I don’t know, but I’m hoping there’s some cross-generational continuity. It would be nice to share some experiences across the generations.

An Imjim!

To this end, I recently went about tracking down children’s book that left a particularly vivid impression in my childhood imagination. I’m not sure what prompted it but when I was very young, I went through a phase when I devoured mythology from all around the world (Greek, Norse, Indian etc). I’d sit in the library reading them like comic books for hours. It was all very ComicCon/D&D in retrospect; what can I say? I was just a kid.

Out of all of those hours reading myths from around the world, the only one that I still remember clearly to this day was “The Quinkins” by Percy Trezise and Dick Roughsey. The Quinkins was a series of books that told the stories of an Aboriginal tribe in Cape York. The stories included mythological creatures;  evil ones called Imjim and good ones called Timara. The didn’t look like any of the creatures I’d seen in other countries’ myths. The Imjim looked like over-sized bipedal beavers with and fangs. Timara’s were giant, skinny creatures with large droopy ears. They were just so different to anything else I had seen in the other library books.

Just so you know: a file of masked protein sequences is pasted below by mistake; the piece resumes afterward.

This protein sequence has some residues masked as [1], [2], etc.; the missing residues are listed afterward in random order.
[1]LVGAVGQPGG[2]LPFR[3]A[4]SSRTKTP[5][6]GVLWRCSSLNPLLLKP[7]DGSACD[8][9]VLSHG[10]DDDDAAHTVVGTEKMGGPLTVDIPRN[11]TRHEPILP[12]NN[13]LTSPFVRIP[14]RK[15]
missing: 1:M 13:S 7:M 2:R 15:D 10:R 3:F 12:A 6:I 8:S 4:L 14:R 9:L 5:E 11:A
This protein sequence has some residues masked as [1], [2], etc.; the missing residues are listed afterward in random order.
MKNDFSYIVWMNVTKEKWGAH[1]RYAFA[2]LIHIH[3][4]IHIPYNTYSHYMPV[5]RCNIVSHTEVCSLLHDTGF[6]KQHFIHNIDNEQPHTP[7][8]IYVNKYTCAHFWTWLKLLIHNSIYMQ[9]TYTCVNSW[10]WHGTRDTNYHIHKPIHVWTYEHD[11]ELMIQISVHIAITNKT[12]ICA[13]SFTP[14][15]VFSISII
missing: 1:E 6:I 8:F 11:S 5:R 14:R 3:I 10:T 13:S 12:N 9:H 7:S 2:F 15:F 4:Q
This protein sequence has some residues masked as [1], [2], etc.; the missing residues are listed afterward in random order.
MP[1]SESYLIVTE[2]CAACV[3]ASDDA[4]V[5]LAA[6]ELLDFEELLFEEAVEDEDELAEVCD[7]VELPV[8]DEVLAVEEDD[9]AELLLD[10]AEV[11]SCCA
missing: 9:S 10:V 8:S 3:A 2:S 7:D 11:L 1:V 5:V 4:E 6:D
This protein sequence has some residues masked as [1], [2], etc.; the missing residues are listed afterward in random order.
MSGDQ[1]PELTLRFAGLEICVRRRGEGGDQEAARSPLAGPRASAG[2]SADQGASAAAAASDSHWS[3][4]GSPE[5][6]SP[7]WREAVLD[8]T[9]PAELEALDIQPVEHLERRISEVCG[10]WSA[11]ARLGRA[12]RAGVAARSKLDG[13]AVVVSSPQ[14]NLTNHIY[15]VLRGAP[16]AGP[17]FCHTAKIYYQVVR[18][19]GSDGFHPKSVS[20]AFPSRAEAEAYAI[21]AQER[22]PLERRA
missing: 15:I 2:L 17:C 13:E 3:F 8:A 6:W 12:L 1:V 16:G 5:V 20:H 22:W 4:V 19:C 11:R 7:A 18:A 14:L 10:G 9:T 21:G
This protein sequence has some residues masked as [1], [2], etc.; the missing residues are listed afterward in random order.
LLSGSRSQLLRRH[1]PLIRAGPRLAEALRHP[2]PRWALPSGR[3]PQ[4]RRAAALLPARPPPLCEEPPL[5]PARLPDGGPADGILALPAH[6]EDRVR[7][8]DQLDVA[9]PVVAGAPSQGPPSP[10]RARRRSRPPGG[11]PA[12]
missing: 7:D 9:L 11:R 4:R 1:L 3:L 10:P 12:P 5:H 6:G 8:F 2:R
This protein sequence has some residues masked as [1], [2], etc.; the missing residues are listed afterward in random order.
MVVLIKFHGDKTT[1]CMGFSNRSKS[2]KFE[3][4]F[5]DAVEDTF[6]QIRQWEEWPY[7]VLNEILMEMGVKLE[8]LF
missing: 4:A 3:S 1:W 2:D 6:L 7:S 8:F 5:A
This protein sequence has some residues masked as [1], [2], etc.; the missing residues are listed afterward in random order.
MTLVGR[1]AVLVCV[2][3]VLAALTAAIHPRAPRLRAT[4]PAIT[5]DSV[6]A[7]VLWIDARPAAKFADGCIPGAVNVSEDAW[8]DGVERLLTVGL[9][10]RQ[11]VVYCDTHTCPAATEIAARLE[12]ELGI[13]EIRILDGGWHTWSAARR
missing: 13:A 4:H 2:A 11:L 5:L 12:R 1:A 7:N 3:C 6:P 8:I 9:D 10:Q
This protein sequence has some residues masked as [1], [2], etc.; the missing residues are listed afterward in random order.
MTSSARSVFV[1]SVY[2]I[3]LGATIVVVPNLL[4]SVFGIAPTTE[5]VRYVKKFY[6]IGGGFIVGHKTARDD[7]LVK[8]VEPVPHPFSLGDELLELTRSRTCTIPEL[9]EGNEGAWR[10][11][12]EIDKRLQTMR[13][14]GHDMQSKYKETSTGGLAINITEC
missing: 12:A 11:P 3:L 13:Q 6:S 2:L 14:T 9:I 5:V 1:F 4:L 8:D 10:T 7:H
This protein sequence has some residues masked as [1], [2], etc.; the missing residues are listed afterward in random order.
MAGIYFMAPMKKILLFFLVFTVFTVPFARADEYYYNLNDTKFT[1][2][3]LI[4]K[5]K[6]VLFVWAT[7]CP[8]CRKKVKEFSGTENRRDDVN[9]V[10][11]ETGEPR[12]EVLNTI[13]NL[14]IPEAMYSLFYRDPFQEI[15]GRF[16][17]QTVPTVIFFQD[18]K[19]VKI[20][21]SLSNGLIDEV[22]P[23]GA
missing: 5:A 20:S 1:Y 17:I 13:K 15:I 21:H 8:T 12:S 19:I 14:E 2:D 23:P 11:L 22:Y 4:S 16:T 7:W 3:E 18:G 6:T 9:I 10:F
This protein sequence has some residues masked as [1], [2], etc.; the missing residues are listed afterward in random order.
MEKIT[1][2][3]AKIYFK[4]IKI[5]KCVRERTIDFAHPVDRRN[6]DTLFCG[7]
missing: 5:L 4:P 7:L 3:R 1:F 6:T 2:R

Timara and Imjim in Rock Painting

Partly because of how odd The Quinkins was, and despite the vividness of my memory, I’d almost convinced myself that the books didn’t exist until recently. I’d never come across the books, or the Quinkins myths again after leaving primary school.  I’d forgotten the names of the characters, which despite the emergence of Google meant that no matter how vivid the images were, finding the books was  impossible.

Thankfully, in one of the serendipitous moments that makes the current Information Age in which we live so wonderful, I recently stumbled on a post at the Meanjin blog, Spike, by someone who had had a very similar experience to me, but was lucky enough to come across the book at a second hand sale.

Newly inspired I set out to track down a copy of The Quinkins so that my children could experience this strange, uniquely Australian story. After a bit of fishing around Amazon Marketplace, I managed to track down a copy for a reasonable price (not the 40 quid that a number of people seem to be charging) and arrange for it to be shipped to Oz.

Now I’m just going to have to wait and see whether The New Kid On The Block is as impressed by it as I was…